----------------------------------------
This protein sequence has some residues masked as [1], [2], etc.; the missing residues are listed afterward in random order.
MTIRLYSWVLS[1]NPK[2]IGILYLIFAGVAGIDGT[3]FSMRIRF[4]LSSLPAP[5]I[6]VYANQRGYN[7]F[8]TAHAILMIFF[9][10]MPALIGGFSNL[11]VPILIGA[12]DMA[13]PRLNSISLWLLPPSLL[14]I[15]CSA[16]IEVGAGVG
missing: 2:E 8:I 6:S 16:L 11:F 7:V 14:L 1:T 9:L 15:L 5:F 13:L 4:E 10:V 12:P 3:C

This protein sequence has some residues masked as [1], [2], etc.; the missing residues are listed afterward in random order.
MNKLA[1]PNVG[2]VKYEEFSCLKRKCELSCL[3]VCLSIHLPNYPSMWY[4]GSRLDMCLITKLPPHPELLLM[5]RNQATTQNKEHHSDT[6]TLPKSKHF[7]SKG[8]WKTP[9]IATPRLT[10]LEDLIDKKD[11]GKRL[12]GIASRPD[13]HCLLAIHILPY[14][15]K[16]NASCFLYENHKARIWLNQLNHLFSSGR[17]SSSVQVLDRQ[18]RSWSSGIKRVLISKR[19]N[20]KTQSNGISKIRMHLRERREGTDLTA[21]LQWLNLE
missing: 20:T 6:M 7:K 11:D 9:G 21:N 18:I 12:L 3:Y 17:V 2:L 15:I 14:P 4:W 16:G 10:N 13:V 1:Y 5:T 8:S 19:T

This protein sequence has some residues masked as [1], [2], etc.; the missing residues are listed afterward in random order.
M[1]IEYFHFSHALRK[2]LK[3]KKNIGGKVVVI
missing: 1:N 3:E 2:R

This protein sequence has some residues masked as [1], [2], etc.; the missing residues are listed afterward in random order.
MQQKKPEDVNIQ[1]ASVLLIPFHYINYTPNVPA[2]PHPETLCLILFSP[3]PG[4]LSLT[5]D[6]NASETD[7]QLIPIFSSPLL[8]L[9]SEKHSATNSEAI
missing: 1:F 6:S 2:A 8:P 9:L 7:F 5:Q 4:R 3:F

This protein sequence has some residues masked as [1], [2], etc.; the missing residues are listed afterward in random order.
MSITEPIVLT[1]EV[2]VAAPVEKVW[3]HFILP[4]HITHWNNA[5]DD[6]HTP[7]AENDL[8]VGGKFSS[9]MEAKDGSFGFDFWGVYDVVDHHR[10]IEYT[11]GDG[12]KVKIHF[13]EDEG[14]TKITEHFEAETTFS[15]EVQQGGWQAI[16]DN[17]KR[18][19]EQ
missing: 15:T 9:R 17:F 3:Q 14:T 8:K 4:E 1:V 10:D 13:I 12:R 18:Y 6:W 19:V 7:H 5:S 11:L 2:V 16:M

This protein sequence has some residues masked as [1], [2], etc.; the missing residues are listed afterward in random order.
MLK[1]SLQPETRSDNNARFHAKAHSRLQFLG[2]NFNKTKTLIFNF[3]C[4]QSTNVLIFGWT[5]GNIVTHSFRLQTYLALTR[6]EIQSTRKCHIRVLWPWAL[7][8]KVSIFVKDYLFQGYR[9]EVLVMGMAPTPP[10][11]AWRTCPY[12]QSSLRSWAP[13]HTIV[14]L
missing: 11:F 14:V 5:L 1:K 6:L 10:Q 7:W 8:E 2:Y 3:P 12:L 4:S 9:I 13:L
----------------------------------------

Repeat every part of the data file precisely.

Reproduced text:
This protein sequence has some residues masked as [1], [2], etc.; the missing residues are listed afterward in random order.
MTIRLYSWVLS[1]NPK[2]IGILYLIFAGVAGIDGT[3]FSMRIRF[4]LSSLPAP[5]I[6]VYANQRGYN[7]F[8]TAHAILMIFF[9][10]MPALIGGFSNL[11]VPILIGA[12]DMA[13]PRLNSISLWLLPPSLL[14]I[15]CSA[16]IEVGAGVG
missing: 2:E 8:I 6:S 16:L 11:F 7:V 14:L 1:T 9:L 15:L 5:F 13:L 4:E 10:V 12:P 3:C

This protein sequence has some residues masked as [1], [2], etc.; the missing residues are listed afterward in random order.
MNKLA[1]PNVG[2]VKYEEFSCLKRKCELSCL[3]VCLSIHLPNYPSMWY[4]GSRLDMCLITKLPPHPELLLM[5]RNQATTQNKEHHSDT[6]TLPKSKHF[7]SKG[8]WKTP[9]IATPRLT[10]LEDLIDKKD[11]GKRL[12]GIASRPD[13]HCLLAIHILPY[14][15]K[16]NASCFLYENHKARIWLNQLNHLFSSGR[17]SSSVQVLDRQ[18]RSWSSGIKRVLISKR[19]N[20]KTQSNGISKIRMHLRERREGTDLTA[21]LQWLNLE
missing: 20:T 6:M 7:K 11:D 9:G 21:N 18:I 12:L 3:Y 17:V 2:L 15:I 14:P 4:W 16:G 10:N 13:V 1:Y 5:T 8:S 19:T

This protein sequence has some residues masked as [1], [2], etc.; the missing residues are listed afterward in random order.
M[1]IEYFHFSHALRK[2]LK[3]KKNIGGKVVVI
missing: 1:N 3:E 2:R

This protein sequence has some residues masked as [1], [2], etc.; the missing residues are listed afterward in random order.
MQQKKPEDVNIQ[1]ASVLLIPFHYINYTPNVPA[2]PHPETLCLILFSP[3]PG[4]LSLT[5]D[6]NASETD[7]QLIPIFSSPLL[8]L[9]SEKHSATNSEAI
missing: 1:F 6:S 2:A 8:P 9:L 7:F 5:Q 4:R 3:F

This protein sequence has some residues masked as [1], [2], etc.; the missing residues are listed afterward in random order.
MSITEPIVLT[1]EV[2]VAAPVEKVW[3]HFILP[4]HITHWNNA[5]DD[6]HTP[7]AENDL[8]VGGKFSS[9]MEAKDGSFGFDFWGVYDVVDHHR[10]IEYT[11]GDG[12]KVKIHF[13]EDEG[14]TKITEHFEAETTFS[15]EVQQGGWQAI[16]DN[17]KR[18][19]EQ
missing: 15:T 9:R 17:F 3:Q 14:T 8:K 4:E 1:V 10:D 13:I 12:R 18:Y 6:W 19:V 7:H 5:S 11:L 2:V 16:M

This protein sequence has some residues masked as [1], [2], etc.; the missing residues are listed afterward in random order.
MLK[1]SLQPETRSDNNARFHAKAHSRLQFLG[2]NFNKTKTLIFNF[3]C[4]QSTNVLIFGWT[5]GNIVTHSFRLQTYLALTR[6]EIQSTRKCHIRVLWPWAL[7][8]KVSIFVKDYLFQGYR[9]EVLVMGMAPTPP[10][11]AWRTCPY[12]QSSLRSWAP[13]HTIV[14]L
missing: 11:F 14:V 5:L 1:K 6:L 10:Q 7:W 8:E 2:Y 3:P 12:L 4:S 9:I 13:L